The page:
Animal Rights

Help Shut Down the Chinese Fur Trade

| by PETA

The following is a guest post from PETA Prime's Steve Martindale.

Cats, dogs, raccoon dogs, rabbits, and other animals are skinned alive in China for their fur. This fur is exported to consumers in the U.S. and abroad and often dyed to look like the fur of other animals. It's sometimes even deliberately mislabeled as synthetic! More than half the fur garments sold in the U.S. are imported from China, where more than 2 million cats and hundreds of thousands of dogs each year suffer through a miserable life and an excruciatingly painful death as victims of the fur trade. While other sources of fur are unconscionably cruel as well, few do as much as the slaughter of dogs and cats to shake consumers out of complacency.

The cultural and economic inertia driving the Chinese fur trade is daunting—but with your help, we can slow down this juggernaut through dedicated efforts to educate consumers about the true price of fur. We do see glimmers of hope, and you and I can take action right now in many ways. Our new Web site is helping to raise awareness about the cruelty involved in the bloody fur industry.

The quickest way to dismantle the fur trade is to start with your own habits. Take the pledge to stop buying fur, and encourage your friends and family to do the same. Most people aren't heartless—they do care about others and want to do the right thing. But many simply don't know about the cruelty behind the fur trim on their coats or gloves, and many are misled by false labeling and fairy tales about fur farms. So for starters, let's reveal the ugly truth so that people can make an informed decision on what to buy and what to avoid. Send your friends and family the video so that they can see the truth about fur farms for themselves.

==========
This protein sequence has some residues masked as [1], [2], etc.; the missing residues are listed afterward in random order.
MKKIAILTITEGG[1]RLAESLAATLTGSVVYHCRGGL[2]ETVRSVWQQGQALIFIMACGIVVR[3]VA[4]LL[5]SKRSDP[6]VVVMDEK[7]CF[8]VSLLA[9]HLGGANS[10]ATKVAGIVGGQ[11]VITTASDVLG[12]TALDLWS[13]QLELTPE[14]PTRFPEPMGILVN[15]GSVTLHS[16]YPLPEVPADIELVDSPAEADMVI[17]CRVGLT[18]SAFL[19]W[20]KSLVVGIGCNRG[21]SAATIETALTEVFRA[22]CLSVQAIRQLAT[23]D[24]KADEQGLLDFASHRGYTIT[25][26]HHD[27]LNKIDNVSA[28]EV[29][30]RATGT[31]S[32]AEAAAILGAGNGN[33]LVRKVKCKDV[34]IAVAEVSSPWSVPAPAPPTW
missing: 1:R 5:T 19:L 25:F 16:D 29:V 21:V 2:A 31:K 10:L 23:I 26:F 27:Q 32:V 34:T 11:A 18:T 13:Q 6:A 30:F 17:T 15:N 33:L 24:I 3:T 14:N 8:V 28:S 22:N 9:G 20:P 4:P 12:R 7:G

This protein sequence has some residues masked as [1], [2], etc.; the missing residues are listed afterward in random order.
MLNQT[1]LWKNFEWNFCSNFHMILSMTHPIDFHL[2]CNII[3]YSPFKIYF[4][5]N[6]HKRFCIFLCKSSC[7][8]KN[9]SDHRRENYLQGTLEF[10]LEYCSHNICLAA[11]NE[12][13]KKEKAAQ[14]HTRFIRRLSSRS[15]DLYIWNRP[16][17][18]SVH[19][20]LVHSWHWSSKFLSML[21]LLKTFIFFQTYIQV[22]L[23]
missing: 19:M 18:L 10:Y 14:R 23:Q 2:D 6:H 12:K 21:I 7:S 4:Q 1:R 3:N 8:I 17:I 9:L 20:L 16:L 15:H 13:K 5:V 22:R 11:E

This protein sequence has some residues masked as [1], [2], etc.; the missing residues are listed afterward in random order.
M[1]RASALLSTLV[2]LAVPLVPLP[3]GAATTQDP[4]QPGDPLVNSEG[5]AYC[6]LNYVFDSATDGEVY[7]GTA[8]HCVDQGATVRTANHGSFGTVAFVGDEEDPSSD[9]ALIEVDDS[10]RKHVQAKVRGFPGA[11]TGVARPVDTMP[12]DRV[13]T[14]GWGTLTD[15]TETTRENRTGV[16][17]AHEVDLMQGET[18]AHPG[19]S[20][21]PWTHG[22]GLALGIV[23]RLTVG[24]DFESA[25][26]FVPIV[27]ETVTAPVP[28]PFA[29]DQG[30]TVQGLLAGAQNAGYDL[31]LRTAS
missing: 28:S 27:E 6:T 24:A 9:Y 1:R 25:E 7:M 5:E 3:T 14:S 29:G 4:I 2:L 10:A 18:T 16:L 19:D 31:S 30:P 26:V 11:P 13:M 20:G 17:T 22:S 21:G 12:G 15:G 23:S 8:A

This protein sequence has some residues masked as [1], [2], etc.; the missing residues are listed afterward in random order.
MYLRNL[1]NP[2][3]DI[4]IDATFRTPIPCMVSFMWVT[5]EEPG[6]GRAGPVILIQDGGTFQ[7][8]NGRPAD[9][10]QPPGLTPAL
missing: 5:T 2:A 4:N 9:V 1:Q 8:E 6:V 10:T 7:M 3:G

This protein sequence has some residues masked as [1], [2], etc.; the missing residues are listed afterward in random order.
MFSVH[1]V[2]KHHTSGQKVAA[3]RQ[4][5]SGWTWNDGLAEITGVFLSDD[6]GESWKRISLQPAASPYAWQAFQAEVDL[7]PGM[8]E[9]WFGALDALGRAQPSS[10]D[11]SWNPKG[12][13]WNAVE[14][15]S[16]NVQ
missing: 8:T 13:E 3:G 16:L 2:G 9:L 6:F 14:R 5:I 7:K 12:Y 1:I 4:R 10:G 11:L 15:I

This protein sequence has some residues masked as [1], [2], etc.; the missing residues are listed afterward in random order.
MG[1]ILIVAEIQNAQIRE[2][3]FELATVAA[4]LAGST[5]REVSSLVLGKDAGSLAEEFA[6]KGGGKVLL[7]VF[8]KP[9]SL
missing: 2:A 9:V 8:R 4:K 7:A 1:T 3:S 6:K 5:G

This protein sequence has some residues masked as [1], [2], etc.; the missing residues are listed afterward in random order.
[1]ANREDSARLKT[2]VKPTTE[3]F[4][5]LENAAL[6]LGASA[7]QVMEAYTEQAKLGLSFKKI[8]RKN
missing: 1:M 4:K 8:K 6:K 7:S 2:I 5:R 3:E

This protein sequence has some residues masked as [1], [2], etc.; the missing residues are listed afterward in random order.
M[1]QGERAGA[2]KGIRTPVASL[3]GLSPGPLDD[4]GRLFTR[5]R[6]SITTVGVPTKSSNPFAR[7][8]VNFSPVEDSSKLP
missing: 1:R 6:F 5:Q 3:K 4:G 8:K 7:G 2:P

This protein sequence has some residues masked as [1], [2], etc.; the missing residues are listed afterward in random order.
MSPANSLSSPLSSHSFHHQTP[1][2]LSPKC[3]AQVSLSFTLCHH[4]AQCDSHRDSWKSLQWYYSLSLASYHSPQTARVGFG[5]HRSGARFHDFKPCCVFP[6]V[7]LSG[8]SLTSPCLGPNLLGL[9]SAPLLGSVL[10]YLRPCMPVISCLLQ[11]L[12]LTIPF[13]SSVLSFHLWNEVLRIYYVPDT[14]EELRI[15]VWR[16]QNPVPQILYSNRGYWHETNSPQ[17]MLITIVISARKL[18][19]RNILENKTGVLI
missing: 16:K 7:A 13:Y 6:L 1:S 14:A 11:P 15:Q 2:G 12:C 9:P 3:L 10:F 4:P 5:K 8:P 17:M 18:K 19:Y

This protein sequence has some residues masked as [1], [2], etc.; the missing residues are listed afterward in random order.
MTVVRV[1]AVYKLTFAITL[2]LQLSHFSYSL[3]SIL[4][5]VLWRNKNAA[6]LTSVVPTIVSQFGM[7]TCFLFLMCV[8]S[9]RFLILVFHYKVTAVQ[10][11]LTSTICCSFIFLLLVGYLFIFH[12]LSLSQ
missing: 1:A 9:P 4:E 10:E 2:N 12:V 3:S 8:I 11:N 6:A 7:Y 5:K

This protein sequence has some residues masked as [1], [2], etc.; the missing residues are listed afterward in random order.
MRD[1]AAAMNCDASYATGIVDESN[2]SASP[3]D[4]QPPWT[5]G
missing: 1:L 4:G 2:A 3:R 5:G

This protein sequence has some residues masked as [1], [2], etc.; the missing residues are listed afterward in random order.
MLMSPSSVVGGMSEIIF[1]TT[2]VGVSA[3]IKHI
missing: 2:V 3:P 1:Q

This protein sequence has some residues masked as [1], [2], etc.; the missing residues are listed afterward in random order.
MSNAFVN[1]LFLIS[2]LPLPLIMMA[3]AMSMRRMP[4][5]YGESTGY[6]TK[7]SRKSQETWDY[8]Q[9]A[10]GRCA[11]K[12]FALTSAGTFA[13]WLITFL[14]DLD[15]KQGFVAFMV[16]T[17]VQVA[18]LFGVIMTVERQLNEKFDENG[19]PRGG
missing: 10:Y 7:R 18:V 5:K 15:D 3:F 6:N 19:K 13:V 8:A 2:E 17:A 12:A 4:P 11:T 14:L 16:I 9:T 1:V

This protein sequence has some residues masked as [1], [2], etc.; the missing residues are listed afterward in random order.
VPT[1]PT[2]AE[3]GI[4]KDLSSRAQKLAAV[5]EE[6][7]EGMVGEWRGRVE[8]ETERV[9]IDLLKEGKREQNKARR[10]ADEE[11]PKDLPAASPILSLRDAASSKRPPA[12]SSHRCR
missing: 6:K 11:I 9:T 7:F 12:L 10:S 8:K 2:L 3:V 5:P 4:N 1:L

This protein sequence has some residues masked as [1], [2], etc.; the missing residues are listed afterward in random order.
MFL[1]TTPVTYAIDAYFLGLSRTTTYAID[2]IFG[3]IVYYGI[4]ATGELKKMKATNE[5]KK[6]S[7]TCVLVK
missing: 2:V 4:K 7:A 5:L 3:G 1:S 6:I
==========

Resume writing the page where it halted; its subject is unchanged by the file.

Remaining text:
Fake fur is fabulous and widely available—JCPenney, Urban Outfitters, Polo Ralph Lauren, Gap Inc., and Forever 21 are just a few of the companies that no longer support the cruel fur industry—but sometimes it's hard to distinguish faux from the real stuff. How do you tell the difference? What works for me is looking closely at the substrate material: Is it leathery and skin-like (real) or woven like a rug (fake)? The flame test also works well for me (but don't try this in stores). Take a few strands of the furry fibers off the garment and hold them over a small flame. Real fur smells like burning hair and leaves a strand of, well, burnt hair. But the most common synthetics smell like burning plastic and melt into a bead as plastic does.

Next, you can help our fight to alleviate the pain and suffering of animals on Chinese fur farms by using any of the arsenal of tools we have available to reach out to people:

  • Join PETA's campaign Facebook fan page and share it with all your friends. Ask them to join the fan page and to share the truth with their online social circle!
  • Use Twitter? Follow the campaign stream, ask your friends to follow as well, and retweet the campaign's updates to friends and family on Twitter. Make sure that you use hashtags to widen your reach. Hashtags? Retweet some of the campaigns updates to relevant ones such as #China, #fur, #dogs, #animals, and #animalrights.
  • Send PETA's campaign Web site to your whole e-mail list, and if you have a blog, write a post about it. Explain why this is important to you and encourage others to help change the world for thousands of animals.

Together, we can help stop these atrocities. Please get involved, and let's create a brighter future for these abused animals.